A mostly easy ramble in the very scenic valley of the River Don, south of the Bennachie range of hills. There is a short section in Craigton Wood where the path is a little overgrown. Paradise Wood is an historic designed landscape, notable for the size and variety of conifers.
Duration: 2.5 hours.
Duration: 2.5 hours.
Transport/Parking: No public transport links within easy walking distance. There is a small but wide access drive to Paradise Woods at the start of the walk. It is likely that you can park here.
Length: 7.160 km / 4.48 mi
Height Gain: 124 meter
Height Loss: 124 meter
Max Height: 143 meter
Min Height: 96 meter
Surface: Mostly on good paths and forestry roads. At the start, the path may be very muddy. On the section between Waypoints 5 and 6, the path can be indistinct and overgrown.
Child Friendly: Yes, if children are used to walks of this distance.
Dog Friendly: Yes. On lead on public roads and near to any farm livestock.
Refreshments: Grant Arms cafe in Monymusk. Options in Kemnay.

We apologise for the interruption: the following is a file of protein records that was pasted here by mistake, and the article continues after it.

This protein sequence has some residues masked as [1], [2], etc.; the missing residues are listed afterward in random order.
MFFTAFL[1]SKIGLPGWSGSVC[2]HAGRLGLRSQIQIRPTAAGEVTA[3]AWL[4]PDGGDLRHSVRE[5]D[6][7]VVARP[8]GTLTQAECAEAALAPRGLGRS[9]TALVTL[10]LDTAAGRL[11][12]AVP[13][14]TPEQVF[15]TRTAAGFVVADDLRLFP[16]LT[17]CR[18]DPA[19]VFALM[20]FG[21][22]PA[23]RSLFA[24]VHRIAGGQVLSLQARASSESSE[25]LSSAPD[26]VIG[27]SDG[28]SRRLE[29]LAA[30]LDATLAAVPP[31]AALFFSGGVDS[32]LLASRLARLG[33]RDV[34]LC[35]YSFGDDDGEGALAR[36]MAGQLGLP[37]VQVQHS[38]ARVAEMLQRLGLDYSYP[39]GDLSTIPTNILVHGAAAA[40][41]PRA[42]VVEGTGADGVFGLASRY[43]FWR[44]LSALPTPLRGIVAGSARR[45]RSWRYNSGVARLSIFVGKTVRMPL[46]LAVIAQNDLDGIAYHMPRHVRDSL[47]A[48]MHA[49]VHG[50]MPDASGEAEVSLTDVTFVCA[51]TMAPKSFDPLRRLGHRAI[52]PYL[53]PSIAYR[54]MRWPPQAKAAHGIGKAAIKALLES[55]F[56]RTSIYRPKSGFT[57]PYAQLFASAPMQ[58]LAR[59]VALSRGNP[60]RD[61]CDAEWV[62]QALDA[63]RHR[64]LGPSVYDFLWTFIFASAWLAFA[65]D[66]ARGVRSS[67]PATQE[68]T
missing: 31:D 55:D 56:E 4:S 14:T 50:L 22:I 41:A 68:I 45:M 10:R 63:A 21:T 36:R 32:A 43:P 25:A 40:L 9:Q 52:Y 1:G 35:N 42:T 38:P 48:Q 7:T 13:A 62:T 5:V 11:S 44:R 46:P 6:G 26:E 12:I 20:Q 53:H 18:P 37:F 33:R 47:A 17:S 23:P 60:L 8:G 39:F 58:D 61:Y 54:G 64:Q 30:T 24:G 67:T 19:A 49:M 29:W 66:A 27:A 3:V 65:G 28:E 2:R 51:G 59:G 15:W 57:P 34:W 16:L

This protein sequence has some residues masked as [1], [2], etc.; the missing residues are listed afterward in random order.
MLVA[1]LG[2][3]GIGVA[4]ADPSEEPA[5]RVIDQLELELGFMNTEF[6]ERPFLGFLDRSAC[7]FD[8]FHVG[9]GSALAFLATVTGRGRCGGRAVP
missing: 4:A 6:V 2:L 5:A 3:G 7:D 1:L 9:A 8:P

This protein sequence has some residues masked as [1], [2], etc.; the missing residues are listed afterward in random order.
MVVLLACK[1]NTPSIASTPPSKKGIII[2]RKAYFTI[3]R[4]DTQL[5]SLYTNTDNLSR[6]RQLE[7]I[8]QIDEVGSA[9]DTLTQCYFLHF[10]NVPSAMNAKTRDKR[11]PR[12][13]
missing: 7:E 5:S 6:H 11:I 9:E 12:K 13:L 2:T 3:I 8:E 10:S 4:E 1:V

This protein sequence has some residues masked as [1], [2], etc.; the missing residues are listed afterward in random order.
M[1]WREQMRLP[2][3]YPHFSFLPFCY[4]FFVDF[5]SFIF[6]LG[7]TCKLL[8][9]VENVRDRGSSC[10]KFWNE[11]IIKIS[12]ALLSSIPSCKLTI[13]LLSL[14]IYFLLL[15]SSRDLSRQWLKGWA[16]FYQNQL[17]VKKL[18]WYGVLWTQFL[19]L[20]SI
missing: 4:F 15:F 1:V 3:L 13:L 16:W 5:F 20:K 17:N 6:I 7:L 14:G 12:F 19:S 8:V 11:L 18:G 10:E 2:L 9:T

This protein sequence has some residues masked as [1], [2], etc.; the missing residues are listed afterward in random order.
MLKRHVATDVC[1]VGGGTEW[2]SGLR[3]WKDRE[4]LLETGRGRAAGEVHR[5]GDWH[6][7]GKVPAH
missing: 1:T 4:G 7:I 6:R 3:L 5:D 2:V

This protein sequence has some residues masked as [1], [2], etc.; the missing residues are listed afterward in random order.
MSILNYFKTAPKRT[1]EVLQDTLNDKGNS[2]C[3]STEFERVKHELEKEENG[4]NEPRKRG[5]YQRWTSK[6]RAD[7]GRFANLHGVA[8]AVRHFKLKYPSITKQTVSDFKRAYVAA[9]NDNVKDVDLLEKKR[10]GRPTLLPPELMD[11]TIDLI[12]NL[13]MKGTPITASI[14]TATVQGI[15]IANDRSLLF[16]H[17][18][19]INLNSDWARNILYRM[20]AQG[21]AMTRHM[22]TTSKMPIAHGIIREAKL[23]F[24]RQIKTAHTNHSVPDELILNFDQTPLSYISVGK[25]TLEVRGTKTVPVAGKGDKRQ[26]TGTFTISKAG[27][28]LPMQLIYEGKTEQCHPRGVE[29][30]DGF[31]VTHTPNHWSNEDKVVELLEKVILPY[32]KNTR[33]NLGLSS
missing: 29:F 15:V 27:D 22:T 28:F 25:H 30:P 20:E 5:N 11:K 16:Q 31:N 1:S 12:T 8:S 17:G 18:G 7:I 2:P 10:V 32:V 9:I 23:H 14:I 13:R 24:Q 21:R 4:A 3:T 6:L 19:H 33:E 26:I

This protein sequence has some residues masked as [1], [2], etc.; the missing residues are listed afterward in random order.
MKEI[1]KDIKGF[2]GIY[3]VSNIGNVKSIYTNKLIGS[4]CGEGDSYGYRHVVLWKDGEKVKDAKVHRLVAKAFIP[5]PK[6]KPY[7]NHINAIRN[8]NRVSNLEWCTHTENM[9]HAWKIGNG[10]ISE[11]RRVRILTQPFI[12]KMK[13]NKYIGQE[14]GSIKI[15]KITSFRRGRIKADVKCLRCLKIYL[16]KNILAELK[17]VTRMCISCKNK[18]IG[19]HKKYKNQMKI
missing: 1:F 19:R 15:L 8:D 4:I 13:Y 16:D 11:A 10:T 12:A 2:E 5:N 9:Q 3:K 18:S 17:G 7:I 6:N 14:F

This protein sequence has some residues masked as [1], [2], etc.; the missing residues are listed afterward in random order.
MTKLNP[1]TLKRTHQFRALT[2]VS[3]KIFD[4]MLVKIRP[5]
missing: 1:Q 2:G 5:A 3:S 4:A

This is a very pleasant and scenic ramble along the banks of the River Don in the valley between Millstone Hill on the Bennache range, and Pitfichie Hill and Cairn William on the Mennaway range. The first section of the route explores the very special woodland environment that is Paradise Wood. Here, you are walking in an historic designed landscape, which also provides a valuable wildlife habitat. The size and variety of conifers growing in Paradise Wood is particularly notable. The Monymusk Estate was acquired by the Grant family in 1712 and Archibald Grant was made factor on his 20th birthday in 1716. Over the following 62 years Archibald, later 2nd Baronet, transformed the estate into one of the best examples of 18th century agricultural improvements. In the course of laying out a large formal landscape he planted over 48 million trees, including at Paradise Wood. See: http://portal.historicenvironment.scot/designation/GDL00289. After Paradise Wood, and before Craigton Wood, there is an opportunity to enjoy the best views of the River Don and the surrounding hills and farmland. At the mid-point on the walk we catch a glimpse, across the River Don, of the “Place of Tilliefoure”, which started life as a small fortified house for the Earldom of Mar. It originates from the 16th century, although it enjoyed a major restoration and extension in 1884. Eventually, the lands passed to the Gordon family. See: http://gordoncastles.wikia.com/wiki/Place_of_Tilliefoure. At the beginning and end of the walk you will enjoy passing Paradise Cottage, where there is an interesting garden with an old telephone box, extensive topiary, garden sculptures and an old railway carriage.